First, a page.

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The Usefulness of GPS Telemetry to Study Wolf Circadian and Social Activity

Study Area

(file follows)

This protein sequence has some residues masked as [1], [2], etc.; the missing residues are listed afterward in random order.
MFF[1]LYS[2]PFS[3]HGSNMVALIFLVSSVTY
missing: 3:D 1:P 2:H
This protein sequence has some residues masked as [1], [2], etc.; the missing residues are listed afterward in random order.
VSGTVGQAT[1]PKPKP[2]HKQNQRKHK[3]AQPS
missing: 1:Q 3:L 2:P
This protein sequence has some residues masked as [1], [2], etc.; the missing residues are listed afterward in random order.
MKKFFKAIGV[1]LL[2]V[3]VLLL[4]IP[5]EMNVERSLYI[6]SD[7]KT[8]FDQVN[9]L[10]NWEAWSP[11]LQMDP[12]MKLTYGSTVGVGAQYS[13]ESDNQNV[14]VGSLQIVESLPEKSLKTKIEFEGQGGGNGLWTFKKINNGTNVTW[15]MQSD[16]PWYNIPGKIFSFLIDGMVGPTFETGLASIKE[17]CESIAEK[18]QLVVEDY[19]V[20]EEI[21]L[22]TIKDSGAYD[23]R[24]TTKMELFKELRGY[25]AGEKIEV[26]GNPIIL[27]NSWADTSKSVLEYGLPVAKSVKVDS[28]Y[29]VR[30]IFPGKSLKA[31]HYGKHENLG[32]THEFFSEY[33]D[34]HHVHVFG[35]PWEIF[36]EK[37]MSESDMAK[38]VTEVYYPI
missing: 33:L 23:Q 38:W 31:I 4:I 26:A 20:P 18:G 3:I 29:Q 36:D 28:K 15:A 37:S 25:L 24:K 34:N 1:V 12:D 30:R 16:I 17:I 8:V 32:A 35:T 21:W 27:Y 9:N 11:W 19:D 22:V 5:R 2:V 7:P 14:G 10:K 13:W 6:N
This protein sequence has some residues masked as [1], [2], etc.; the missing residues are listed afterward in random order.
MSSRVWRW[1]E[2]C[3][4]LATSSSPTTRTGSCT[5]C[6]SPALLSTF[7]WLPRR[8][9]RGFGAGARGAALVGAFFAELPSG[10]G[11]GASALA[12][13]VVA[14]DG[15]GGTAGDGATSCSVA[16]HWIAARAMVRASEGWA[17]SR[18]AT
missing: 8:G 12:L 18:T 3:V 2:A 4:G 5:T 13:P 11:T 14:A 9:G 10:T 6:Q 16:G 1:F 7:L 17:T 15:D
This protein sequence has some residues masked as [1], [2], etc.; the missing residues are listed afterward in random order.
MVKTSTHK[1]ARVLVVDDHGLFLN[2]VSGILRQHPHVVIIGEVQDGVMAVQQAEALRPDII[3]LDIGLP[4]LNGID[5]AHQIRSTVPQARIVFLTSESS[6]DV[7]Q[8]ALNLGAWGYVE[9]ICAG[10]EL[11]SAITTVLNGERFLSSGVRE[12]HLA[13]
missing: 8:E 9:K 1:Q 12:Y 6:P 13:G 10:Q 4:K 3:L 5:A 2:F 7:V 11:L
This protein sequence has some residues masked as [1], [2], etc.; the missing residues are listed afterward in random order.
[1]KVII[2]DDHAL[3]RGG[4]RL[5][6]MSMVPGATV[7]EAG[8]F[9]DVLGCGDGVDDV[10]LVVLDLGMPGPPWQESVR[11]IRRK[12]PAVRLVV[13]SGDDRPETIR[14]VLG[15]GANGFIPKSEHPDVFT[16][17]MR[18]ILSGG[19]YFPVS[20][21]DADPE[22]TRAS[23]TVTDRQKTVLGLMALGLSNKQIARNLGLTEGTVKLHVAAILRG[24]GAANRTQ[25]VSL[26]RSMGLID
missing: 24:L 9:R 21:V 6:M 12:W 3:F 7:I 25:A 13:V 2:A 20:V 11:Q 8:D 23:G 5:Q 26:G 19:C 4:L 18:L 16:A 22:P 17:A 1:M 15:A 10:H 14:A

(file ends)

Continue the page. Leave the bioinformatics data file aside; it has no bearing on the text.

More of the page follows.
We conducted this study at Camp Ripley, a 21,400-ha National Guard Training Site in Little Falls, Minnesota (46 N, 95 W) at the southern edge of wolf range within the state. The terrain was generally flat, and the major cover was northern hardwood forest (primarily oak [Quercus spp.], aspen [Populus spp.], and birch [Betula papyrifera], mixed with some conifers) interspersed with large open areas (grasslands, wetlands, and military firing ranges). Camp Ripley, located in the prairie forest transition zone of central Minnesota, was surrounded on the east and south by agricultural lands and on the north and west by forest interspersed with agricultural development. Densities of white tailed deer (Odocoileus virginianus) were about 10/km² (G. DelGiudice, Minnesota Department of Natural Resources, unpublished data), and deer were the main prey of the wolves, which have occupied the area since about 1994 (Merrill 1996).


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